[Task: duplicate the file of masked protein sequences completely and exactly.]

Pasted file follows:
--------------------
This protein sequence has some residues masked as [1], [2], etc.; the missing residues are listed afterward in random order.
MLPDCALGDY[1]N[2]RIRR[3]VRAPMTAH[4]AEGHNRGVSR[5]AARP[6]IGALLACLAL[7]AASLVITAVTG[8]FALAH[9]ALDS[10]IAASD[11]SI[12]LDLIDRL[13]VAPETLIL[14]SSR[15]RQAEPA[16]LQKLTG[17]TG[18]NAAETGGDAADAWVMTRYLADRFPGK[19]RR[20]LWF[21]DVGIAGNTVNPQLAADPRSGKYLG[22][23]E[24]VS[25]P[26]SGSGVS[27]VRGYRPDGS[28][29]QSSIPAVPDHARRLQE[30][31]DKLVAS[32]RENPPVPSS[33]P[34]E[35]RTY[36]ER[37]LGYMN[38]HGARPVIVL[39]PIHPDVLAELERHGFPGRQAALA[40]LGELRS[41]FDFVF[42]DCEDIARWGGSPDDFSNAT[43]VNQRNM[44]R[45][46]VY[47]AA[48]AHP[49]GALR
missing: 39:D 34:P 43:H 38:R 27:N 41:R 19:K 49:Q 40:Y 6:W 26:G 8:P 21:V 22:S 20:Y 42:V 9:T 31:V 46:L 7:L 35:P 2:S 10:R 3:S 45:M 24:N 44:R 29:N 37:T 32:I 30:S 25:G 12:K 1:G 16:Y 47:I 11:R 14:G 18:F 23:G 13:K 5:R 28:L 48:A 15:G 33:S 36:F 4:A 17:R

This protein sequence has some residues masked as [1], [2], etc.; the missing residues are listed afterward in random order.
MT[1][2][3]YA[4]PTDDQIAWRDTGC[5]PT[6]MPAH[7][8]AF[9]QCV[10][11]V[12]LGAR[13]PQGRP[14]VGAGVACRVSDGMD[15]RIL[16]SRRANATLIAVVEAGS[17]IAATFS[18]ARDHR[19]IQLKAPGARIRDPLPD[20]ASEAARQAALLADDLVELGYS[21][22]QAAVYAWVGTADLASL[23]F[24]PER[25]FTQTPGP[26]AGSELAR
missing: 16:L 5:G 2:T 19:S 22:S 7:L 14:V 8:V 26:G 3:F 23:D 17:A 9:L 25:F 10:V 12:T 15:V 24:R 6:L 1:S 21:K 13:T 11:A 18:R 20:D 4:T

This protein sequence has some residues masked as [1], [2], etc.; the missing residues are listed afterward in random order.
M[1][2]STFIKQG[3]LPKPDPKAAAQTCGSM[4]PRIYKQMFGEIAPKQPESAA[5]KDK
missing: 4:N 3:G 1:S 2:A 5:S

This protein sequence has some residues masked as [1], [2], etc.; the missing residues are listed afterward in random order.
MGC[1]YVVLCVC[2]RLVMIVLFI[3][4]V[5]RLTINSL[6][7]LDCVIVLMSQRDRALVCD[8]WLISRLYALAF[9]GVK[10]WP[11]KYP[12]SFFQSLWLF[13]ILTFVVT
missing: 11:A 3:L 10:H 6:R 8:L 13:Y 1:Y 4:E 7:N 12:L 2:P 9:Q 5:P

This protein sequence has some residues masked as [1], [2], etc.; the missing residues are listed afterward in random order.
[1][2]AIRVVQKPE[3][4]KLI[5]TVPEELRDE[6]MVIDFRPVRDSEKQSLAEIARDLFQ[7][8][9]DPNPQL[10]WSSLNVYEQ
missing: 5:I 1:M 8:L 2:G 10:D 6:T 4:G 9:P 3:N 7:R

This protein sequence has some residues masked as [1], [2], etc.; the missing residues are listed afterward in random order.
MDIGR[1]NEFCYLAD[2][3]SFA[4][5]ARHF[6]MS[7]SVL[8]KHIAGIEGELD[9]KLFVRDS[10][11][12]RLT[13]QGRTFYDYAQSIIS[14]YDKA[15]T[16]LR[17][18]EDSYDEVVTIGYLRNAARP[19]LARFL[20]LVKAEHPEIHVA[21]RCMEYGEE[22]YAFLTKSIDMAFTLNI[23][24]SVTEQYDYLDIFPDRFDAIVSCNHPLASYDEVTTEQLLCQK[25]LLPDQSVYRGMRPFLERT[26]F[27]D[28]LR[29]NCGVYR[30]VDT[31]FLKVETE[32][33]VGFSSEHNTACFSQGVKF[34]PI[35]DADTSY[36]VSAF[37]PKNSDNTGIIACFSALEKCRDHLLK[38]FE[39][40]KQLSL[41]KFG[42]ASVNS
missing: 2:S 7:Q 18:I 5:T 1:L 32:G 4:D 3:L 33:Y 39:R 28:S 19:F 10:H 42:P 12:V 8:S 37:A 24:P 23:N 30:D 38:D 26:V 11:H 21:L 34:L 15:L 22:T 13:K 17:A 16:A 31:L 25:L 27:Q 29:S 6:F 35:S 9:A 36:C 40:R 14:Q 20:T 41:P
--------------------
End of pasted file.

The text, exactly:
This protein sequence has some residues masked as [1], [2], etc.; the missing residues are listed afterward in random order.
MLPDCALGDY[1]N[2]RIRR[3]VRAPMTAH[4]AEGHNRGVSR[5]AARP[6]IGALLACLAL[7]AASLVITAVTG[8]FALAH[9]ALDS[10]IAASD[11]SI[12]LDLIDRL[13]VAPETLIL[14]SSR[15]RQAEPA[16]LQKLTG[17]TG[18]NAAETGGDAADAWVMTRYLADRFPGK[19]RR[20]LWF[21]DVGIAGNTVNPQLAADPRSGKYLG[22][23]E[24]VS[25]P[26]SGSGVS[27]VRGYRPDGS[28][29]QSSIPAVPDHARRLQE[30][31]DKLVAS[32]RENPPVPSS[33]P[34]E[35]RTY[36]ER[37]LGYMN[38]HGARPVIVL[39]PIHPDVLAELERHGFPGRQAALA[40]LGELRS[41]FDFVF[42]DCEDIARWGGSPDDFSNAT[43]VNQRNM[44]R[45][46]VY[47]AA[48]AHP[49]GALR
missing: 39:D 34:P 43:H 38:R 27:N 41:R 19:K 49:Q 40:Y 6:W 26:G 8:P 21:V 22:S 20:Y 42:V 9:T 31:V 46:L 7:L 35:P 2:S 10:R 3:S 45:M 24:N 44:R 29:N 37:T 32:I 30:S 25:G 12:K 1:G 16:Y 47:I 11:R 14:G 18:F 23:G 13:K 5:R 28:L 48:A 15:G 33:S 36:F 4:A 17:R

This protein sequence has some residues masked as [1], [2], etc.; the missing residues are listed afterward in random order.
MT[1][2][3]YA[4]PTDDQIAWRDTGC[5]PT[6]MPAH[7][8]AF[9]QCV[10][11]V[12]LGAR[13]PQGRP[14]VGAGVACRVSDGMD[15]RIL[16]SRRANATLIAVVEAGS[17]IAATFS[18]ARDHR[19]IQLKAPGARIRDPLPD[20]ASEAARQAALLADDLVELGYS[21][22]QAAVYAWVGTADLASL[23]F[24]PER[25]FTQTPGP[26]AGSELAR
missing: 16:L 5:G 2:T 19:S 22:S 7:L 14:V 8:V 26:G 3:F 23:D 17:A 9:L 25:F 10:V 12:T 15:V 24:R 6:L 1:S 21:K 13:T 11:A 18:R 20:D 4:T

This protein sequence has some residues masked as [1], [2], etc.; the missing residues are listed afterward in random order.
M[1][2]STFIKQG[3]LPKPDPKAAAQTCGSM[4]PRIYKQMFGEIAPKQPESAA[5]KDK
missing: 4:N 3:G 1:S 2:A 5:S

This protein sequence has some residues masked as [1], [2], etc.; the missing residues are listed afterward in random order.
MGC[1]YVVLCVC[2]RLVMIVLFI[3][4]V[5]RLTINSL[6][7]LDCVIVLMSQRDRALVCD[8]WLISRLYALAF[9]GVK[10]WP[11]KYP[12]SFFQSLWLF[13]ILTFVVT
missing: 11:A 3:L 10:H 6:R 8:L 13:Y 1:Y 4:E 7:N 12:L 2:P 9:Q 5:P

This protein sequence has some residues masked as [1], [2], etc.; the missing residues are listed afterward in random order.
[1][2]AIRVVQKPE[3][4]KLI[5]TVPEELRDE[6]MVIDFRPVRDSEKQSLAEIARDLFQ[7][8][9]DPNPQL[10]WSSLNVYEQ
missing: 5:I 1:M 8:L 2:G 10:D 6:T 4:G 9:P 3:N 7:R

This protein sequence has some residues masked as [1], [2], etc.; the missing residues are listed afterward in random order.
MDIGR[1]NEFCYLAD[2][3]SFA[4][5]ARHF[6]MS[7]SVL[8]KHIAGIEGELD[9]KLFVRDS[10][11][12]RLT[13]QGRTFYDYAQSIIS[14]YDKA[15]T[16]LR[17][18]EDSYDEVVTIGYLRNAARP[19]LARFL[20]LVKAEHPEIHVA[21]RCMEYGEE[22]YAFLTKSIDMAFTLNI[23][24]SVTEQYDYLDIFPDRFDAIVSCNHPLASYDEVTTEQLLCQK[25]LLPDQSVYRGMRPFLERT[26]F[27]D[28]LR[29]NCGVYR[30]VDT[31]FLKVETE[32][33]VGFSSEHNTACFSQGVKF[34]PI[35]DADTSY[36]VSAF[37]PKNSDNTGIIACFSALEKCRDHLLK[38]FE[39][40]KQLSL[41]KFG[42]ASVNS
missing: 2:S 7:Q 18:I 5:T 1:L 32:G 4:D 3:L 33:Y 39:R 28:S 19:F 10:H 42:P 12:V 8:S 37:A 24:P 23:N 30:D 38:D 26:V 11:H 21:L 34:L 15:L 22:T 13:K 17:A 16:A 31:L 25:L 27:Q 29:S 6:F 35:S 9:A 36:C 40:R 14:Q 20:T 41:P